Tuesday, June 05, 2007

Requiescat In Pace

It has been a fantastically horrible month in my real life. I'll just leave it at that. All my current projects, including the portal I was hoping to launch, are pretty much indefinitely on hold.

In other news, I've been trying to find a better way of connecting to my home network while abroad. I've been using SSH to connect and locally forward ports to the home network, but that meant every service had to be hard-coded. Instead I've been evaluating OpenVPN on OpenWRT. Both are amazing projects, and both worthy of considerable attention.

I haven't evaluated OpenWRT in nearly four years now... they had just started using a package manager when I last tried to flash my WRT54Gv2. It's in an amazingly well-adjusted and highly advanced state now... it was hard to believe how flexible the OS & utilities were. Everything worked out of the box with a minimum of hacking. Especially for someone like myself who used to construct Linux home firewalls out of old workstations, this fit my schema perfectly. I was a HyperWRT guy, but as that firmware grew stale I moved an entire distro-in-RAM.

OpenVPN is further evidence of why IPSec tunnels just never gained proper adoption in the roadwarrior market segment. They work fantastic when joining disparate networks through concentrators, but they just don't offer the flexibility, interoperability and ease-of-use that SSL tunnels do. I was an IPSec advocate in the days of FreeS/WAN, but once opportunistic encryption adoption didn't reach ubiquity they supposedly just closed up shop. PPTP offers good interoperability and ease-of-use, but was ultimately PPP with some wrappers around it. OpenVPN has proven itself to be a secure and flexible compromise between the two while still maintaining ease of use behind firewalls, proxies and NAT's. It may lack a certain "purity" of IPSec, but for roadwarrior and ad-hoc connections OpenVPN is indispensable.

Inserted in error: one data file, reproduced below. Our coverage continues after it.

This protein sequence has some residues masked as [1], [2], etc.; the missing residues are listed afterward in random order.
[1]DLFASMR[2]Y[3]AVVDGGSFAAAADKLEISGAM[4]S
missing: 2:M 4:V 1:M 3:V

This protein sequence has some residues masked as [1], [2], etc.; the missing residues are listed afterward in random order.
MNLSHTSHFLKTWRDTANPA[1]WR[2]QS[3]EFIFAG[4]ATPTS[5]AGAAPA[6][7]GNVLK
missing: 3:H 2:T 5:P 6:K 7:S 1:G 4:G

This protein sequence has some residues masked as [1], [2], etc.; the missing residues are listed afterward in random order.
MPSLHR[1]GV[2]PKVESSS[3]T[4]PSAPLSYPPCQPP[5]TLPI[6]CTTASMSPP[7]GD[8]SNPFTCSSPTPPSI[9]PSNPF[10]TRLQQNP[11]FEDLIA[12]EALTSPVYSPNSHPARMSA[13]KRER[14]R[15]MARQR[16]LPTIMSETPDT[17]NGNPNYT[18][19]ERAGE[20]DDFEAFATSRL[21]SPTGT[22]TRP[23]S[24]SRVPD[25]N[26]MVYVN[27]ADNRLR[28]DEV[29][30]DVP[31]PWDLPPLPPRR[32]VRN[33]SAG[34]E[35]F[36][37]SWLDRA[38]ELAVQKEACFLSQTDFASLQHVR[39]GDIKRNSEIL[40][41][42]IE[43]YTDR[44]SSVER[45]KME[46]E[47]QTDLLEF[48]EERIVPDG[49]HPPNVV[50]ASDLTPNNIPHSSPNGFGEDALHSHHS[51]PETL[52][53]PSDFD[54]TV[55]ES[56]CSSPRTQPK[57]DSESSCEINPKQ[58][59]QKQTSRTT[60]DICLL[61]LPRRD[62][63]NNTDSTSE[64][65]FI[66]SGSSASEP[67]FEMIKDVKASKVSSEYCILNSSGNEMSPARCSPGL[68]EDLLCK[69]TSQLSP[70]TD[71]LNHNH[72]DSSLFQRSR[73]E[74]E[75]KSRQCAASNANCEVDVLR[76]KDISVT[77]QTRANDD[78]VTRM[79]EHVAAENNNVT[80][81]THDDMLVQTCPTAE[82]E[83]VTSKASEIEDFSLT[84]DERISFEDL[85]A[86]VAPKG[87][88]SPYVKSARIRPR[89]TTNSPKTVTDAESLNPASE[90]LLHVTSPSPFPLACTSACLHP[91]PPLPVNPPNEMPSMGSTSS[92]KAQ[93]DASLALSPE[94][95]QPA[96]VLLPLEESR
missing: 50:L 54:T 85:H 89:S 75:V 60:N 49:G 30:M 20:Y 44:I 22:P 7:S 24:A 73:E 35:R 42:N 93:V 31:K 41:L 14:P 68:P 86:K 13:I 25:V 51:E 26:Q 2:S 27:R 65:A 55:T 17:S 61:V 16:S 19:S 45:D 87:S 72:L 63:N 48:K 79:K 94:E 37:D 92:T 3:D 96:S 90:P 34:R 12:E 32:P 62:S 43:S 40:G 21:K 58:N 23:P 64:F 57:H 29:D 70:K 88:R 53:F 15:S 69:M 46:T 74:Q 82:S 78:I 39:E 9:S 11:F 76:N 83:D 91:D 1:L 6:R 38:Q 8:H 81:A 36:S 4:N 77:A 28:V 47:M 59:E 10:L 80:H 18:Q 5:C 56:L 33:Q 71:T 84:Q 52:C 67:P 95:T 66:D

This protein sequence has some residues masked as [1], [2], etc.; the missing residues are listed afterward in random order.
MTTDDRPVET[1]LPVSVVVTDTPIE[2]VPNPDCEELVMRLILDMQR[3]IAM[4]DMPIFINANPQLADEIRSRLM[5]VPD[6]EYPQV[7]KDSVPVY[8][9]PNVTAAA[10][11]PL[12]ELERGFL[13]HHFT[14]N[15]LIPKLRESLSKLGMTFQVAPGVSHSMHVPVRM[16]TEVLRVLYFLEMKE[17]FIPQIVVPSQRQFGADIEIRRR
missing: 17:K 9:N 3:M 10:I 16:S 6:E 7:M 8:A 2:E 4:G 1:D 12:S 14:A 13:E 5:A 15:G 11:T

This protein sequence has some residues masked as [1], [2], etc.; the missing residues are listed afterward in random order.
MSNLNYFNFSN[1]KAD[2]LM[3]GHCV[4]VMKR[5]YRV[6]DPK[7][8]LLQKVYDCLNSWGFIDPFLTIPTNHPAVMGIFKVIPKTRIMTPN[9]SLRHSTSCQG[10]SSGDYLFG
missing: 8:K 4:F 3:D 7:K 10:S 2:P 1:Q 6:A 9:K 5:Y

Juniper Networks has a pretty good "Instant Virtual Extranet" platform that incorporates an SSL-based VPN solution which does a great job - it even supports Linux. I have to give a big tip o' the hat to Juniper Networks on that one - the actually developed a VPN client that works properly in Linux. Launch a Java Applet, grant it rights to install a client stub on your machine, then an SSL tun0 interface automagically pops up on your Linux box. Bravo.

But I digress.

The NetworkManager GUI within both Gnome and KDE has support for OpenVPN tunnels, so I decided to give it a try. At first I attempted the most simple case using a static key. For the life of me I couldn't get static key support to work with NetworkManager... it wouldn't even establish a connection despite the fact that it worked manually on the console. I gave up on static keys and instead created a public key infrastructure, issuing client keys when needed. This allowed me to establish a connection just fine, but it brought one critical bug to the surface: DNS resolution was subsequently borked, since NetworkManager wiped out resolv.conf once the tunnel was initialized. Fooey.

So instead I created a manual script that initiates the tunnel. That appears to be working pretty well now... no big worries. For now it's a straight UDP tunnel, but I might change it to TCP down the road.

The configuration wasn't too bad - I followed the HOWTO Quickstart pretty much by the letter by creating the keys, issuing them to clients then using their sample server and client config files. On OpenWRT, all I had to do was create an /etc/init.d/S50openvpn script to start OpenVPN on startup, then add the following firewall rules:
### OpenVPN traffic
## -- Permit initial negotiation
iptables -t nat -A prerouting_wan -p udp --dport 1194 -j ACCEPT
iptables -A input_wan -p udp --dport 1194 -j ACCEPT
## -- Permit tun interfaces
iptables -A forwarding_rule -i tun+ -j ACCEPT


Now I'm able to connect and browse at will. Not too shabby!

Amazing that you can build a VPN concentrator, WAP, firewall and management station for a little more than $50. Ultimately you end up with more usability than you could get with a $200 cheapo desktop.

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